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Bibframe Work

Schools and armed conflict Schools and armed conflict :
Illustrative Content
LCC: KZ6515 .S53 2011 (Source: dlc)
Identified By
Lccn: 2012392003
"In many conflicts around the world, armed forces and non-state armed groups are disrupting the education of children in a safe and nurturing environment by attacking schools or occupying and using schools for long periods. These attacks and military use of schools imperil the lives and wellbeing of students and teachers, and impede children's right to education. This report surveys the laws and practices of 56 countries around the world, and evaluates global progress on protecting education facilities during times of conflict. The report highlights countries that have explicitly legislated the war crime of intentional attacks on education buildings, and that have either prohibited or regulated military use of schools. To reduce attacks on school buildings during armed conflicts and minimize the interference caused to children's education by military use of schools, governments should make a genuine commitment to enacting stronger laws and regulations, and ensure better implementation and enforcement. Human Rights Watch calls on governments to make explicit in their criminal and military laws that intentional attacks on school buildings not being used for military purposes during an armed conflict are war crimes. Governments should also enact legislation or institute policies that either prohibit or regulate armed forces' use of schools to better protect the safety of children and teachers, and to ensure children's right to education"--P. 4 cover.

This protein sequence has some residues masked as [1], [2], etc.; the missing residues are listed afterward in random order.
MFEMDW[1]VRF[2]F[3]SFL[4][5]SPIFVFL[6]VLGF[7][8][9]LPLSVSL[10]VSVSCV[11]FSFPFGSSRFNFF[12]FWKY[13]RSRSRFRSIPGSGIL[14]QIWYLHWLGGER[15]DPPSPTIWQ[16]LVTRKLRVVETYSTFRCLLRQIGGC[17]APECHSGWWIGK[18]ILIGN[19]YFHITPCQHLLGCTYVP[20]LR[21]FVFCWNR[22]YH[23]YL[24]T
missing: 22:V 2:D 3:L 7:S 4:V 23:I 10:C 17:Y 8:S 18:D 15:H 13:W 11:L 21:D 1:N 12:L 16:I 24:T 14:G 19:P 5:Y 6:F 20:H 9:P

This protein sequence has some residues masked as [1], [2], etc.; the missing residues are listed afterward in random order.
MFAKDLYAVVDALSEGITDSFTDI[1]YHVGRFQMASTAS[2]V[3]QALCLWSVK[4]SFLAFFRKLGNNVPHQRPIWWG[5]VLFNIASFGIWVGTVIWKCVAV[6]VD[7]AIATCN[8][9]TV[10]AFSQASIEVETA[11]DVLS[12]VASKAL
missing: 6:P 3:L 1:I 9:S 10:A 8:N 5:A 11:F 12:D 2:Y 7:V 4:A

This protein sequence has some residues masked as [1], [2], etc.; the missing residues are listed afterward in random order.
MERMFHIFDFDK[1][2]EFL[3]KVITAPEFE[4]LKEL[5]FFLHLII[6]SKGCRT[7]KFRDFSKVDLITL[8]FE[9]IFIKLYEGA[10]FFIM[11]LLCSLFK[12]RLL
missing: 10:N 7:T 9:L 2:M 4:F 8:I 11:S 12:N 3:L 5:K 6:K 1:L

Table Of Contents
Summary and recommendations
Implicit protection from attack: protections for "civilian objects"
Explicit protection from attack: criminalizing deliberate attacks on education buildings
Protecting education buildings from military use
Appendix: laws and state practice by country
Authorized Access Point
Sheppard, Bede. Schools and armed conflict
Authorized Access Point Variant
Human Rights Watch (Organization) Schools and armed conflict